Recruiting elite QBs: Miami's Mario Cristobal 1, Florida's Billy Napier 0. That's a problem, Gators
Let’s be very clear: This isn’t about money.
This is about coaches.
Enjoy those grown men Twitter feuds. Live vicariously through boosters with millions throwing around stupid cash in NIL world.
We’re all missing the point. All things being equal, recruiting is still about relationships and selling a program.
Right now, it’s Mario Cristobal 1, Billy Napier 0.
In the high-stakes world of recruiting in the state of Florida — at the most important position in the sport, no less — Cristobal and the Miami Hurricanes took a big step this weekend by landing 4-star QB Jaden Rashada.
Two new coaches, two blue blood programs, one elite quarterback recruit left from the top 20 quarterbacks in the 2023 class, according to the 247Sports composite.
A genuine last man standing moment in the crosshairs of where college football lives and dies: recruiting.
Earlier this spring, I spoke with Cristobal about how he could pull Miami out of a 2-decade tailspin. His first response: recruiting.
“We are never going backward again,” he said.
Florida, meanwhile, still is struggling to gain a foothold under Napier. His first recruiting season can be excused because of the limited window of opportunity provided with a coaching change.
This 2023 class is still limited in its scope, but there was plenty of time — 6 months — to make a mark with not only Rashada but other quarterbacks Napier and his staff zeroed in on.
The Gators made the final four with No. 1 overall recruit Arch Manning (he signed with Texas), and offered all 6 5-star quarterbacks ahead of Rashada: Malachi Nelson (USC), Nic Iamaleava (Tennessee), Dante Moore (Oregon), Jackson Arnold (Oklahoma) and Christopher Vizzina (Clemson).
If you’re willing to give Napier the benefit of the doubt because he hasn’t coached a game at Florida, neither has Lincoln Riley at USC, Dan Lanning at Oregon and Brent Venables at Oklahoma. Lanning and Venables have never been head coaches. And Clemson signed Cade Klubnik, the No. 1 recruit of the 2022 QB class and still landed Vizzina.
Again, this isn’t about NIL money. When you reach this point of NIL deals in recruiting, the money is nearly the same.
That’s what frosted Texas A&M coach Jimbo Fisher more than anything when Alabama coach Nick Saban claimed the Aggies “bought” their entire record-breaking 2022 recruiting class. The loaded word “bought” was bad enough. The insinuation that the only way Texas A&M could’ve landed such a class was with the help of money pushed Fisher over the edge.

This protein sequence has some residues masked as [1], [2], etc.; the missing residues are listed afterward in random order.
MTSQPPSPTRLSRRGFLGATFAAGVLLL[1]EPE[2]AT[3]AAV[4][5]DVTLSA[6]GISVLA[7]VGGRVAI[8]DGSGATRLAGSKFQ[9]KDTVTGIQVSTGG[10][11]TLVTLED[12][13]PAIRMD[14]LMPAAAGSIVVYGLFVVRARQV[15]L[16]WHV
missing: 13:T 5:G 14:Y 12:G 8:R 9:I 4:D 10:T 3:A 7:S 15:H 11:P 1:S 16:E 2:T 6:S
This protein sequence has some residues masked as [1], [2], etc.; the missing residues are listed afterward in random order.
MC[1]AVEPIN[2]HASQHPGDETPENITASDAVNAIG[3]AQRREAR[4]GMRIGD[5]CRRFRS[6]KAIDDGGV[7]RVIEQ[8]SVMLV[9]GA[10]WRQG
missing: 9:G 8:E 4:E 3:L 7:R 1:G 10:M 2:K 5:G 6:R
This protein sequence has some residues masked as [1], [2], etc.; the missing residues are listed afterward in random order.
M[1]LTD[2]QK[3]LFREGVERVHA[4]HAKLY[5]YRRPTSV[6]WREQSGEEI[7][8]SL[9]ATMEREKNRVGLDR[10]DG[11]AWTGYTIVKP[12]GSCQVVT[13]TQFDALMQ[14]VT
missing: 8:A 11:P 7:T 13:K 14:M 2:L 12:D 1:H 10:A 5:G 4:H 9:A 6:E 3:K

Because everyone knew the rules when NIL was approved on July 1, 2021, and everyone was allowed to play by those rules. The rules: There are no rules.
Fisher believes his staff recruited better than other staffs when all things were equal. And make no mistake, all things are equal when you’re dealing with the money being thrown around for 5-star quarterbacks.
Even though mega Miami booster John Ruiz denied it, and even though the Gator Collective denied it, you better believe Rashada earned money to sign with Miami. And there’s not a damn thing wrong with that — because those are the rules.
“There’s a ton of gray area relative to what you can do, what you can’t do,” Napier said last month of the NIL process. “There’s no manual, no parameters. You’re living in a land with no laws.”
Both of Miami’s current commitments for the 2023 class — 3-star Emory Williams and Rashada — are taking part in the national Elite 11 competition in Los Angeles.
The Canes also landed Jacurri Brown in the 2022 class, a 4-star quarterback Cristobal signed who also had an offer from Florida.
More disconcerting for the Gators: The Florida quarterback room is thin. There’s projected starter Anthony Richardson, backup and Ohio State transfer Jack Miller — and not much else.
So where does this leave Florida for 2023? The transfer portal is the first stop, but there’s also a possible connection remaining in the 2023 recruiting class: 4-star Penn State commit Marcus Stokes.
Stokes, who stars at Tim Tebow‘s Nease High School in suburban Jacksonville, is a lifelong Florida fan … and doesn’t have an offer from Florida. He’s also at the Elite 11 camp in Los Angeles.
No matter what you’ve heard, recruiting isn’t about money at this level. It’s all the same.
It’s about old-school relationships and recruiting, and right now, Miami isn’t going backward again.
Florida is still looking for its first major step forward.